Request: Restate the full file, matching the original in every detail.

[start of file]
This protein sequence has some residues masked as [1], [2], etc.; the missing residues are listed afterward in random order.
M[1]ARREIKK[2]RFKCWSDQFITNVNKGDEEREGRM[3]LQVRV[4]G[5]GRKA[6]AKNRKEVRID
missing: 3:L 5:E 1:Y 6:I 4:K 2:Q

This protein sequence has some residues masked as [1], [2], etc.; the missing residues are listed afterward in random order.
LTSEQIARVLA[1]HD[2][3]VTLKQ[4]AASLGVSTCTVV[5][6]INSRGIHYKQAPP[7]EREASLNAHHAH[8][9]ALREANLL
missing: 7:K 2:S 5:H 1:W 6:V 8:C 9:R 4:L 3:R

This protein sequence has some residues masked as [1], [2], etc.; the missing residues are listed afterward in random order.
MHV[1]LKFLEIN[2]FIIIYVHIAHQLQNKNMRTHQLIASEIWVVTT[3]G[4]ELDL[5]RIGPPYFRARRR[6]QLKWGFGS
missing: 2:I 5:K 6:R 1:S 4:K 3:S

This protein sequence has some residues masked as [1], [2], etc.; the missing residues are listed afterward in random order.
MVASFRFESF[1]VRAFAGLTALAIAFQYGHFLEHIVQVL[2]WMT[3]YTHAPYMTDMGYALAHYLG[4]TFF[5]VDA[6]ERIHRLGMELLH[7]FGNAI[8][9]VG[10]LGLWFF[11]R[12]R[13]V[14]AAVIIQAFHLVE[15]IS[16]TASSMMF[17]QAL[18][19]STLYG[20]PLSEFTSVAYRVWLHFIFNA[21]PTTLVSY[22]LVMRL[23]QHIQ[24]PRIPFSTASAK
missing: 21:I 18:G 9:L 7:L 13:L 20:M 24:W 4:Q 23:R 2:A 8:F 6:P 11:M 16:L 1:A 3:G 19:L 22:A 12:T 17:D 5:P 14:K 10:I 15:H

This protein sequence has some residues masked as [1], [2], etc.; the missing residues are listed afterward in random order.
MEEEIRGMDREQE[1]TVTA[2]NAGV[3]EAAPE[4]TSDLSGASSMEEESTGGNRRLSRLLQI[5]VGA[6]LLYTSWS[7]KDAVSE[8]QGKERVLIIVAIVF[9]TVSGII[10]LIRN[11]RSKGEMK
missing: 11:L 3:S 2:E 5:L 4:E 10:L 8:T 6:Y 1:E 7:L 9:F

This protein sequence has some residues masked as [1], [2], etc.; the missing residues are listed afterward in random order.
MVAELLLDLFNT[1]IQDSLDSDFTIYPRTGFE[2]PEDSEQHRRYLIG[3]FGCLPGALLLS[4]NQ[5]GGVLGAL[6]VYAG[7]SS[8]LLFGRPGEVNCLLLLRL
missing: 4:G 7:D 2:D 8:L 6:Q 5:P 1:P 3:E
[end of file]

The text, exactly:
This protein sequence has some residues masked as [1], [2], etc.; the missing residues are listed afterward in random order.
M[1]ARREIKK[2]RFKCWSDQFITNVNKGDEEREGRM[3]LQVRV[4]G[5]GRKA[6]AKNRKEVRID
missing: 3:L 5:E 1:Y 6:I 4:K 2:Q

This protein sequence has some residues masked as [1], [2], etc.; the missing residues are listed afterward in random order.
LTSEQIARVLA[1]HD[2][3]VTLKQ[4]AASLGVSTCTVV[5][6]INSRGIHYKQAPP[7]EREASLNAHHAH[8][9]ALREANLL
missing: 7:K 2:S 5:H 1:W 6:V 8:C 9:R 4:L 3:R

This protein sequence has some residues masked as [1], [2], etc.; the missing residues are listed afterward in random order.
MHV[1]LKFLEIN[2]FIIIYVHIAHQLQNKNMRTHQLIASEIWVVTT[3]G[4]ELDL[5]RIGPPYFRARRR[6]QLKWGFGS
missing: 2:I 5:K 6:R 1:S 4:K 3:S

This protein sequence has some residues masked as [1], [2], etc.; the missing residues are listed afterward in random order.
MVASFRFESF[1]VRAFAGLTALAIAFQYGHFLEHIVQVL[2]WMT[3]YTHAPYMTDMGYALAHYLG[4]TFF[5]VDA[6]ERIHRLGMELLH[7]FGNAI[8][9]VG[10]LGLWFF[11]R[12]R[13]V[14]AAVIIQAFHLVE[15]IS[16]TASSMMF[17]QAL[18][19]STLYG[20]PLSEFTSVAYRVWLHFIFNA[21]PTTLVSY[22]LVMRL[23]QHIQ[24]PRIPFSTASAK
missing: 21:I 18:G 9:L 7:L 13:L 20:M 24:W 4:Q 23:R 2:A 8:F 6:P 11:M 16:L 1:A 3:G 19:L 22:A 12:T 17:D 5:P 14:K 10:I 15:H

This protein sequence has some residues masked as [1], [2], etc.; the missing residues are listed afterward in random order.
MEEEIRGMDREQE[1]TVTA[2]NAGV[3]EAAPE[4]TSDLSGASSMEEESTGGNRRLSRLLQI[5]VGA[6]LLYTSWS[7]KDAVSE[8]QGKERVLIIVAIVF[9]TVSGII[10]LIRN[11]RSKGEMK
missing: 11:L 3:S 2:E 5:L 4:E 10:L 8:T 6:Y 1:E 7:L 9:F

This protein sequence has some residues masked as [1], [2], etc.; the missing residues are listed afterward in random order.
MVAELLLDLFNT[1]IQDSLDSDFTIYPRTGFE[2]PEDSEQHRRYLIG[3]FGCLPGALLLS[4]NQ[5]GGVLGAL[6]VYAG[7]SS[8]LLFGRPGEVNCLLLLRL
missing: 4:G 7:D 2:D 8:L 6:Q 5:P 1:P 3:E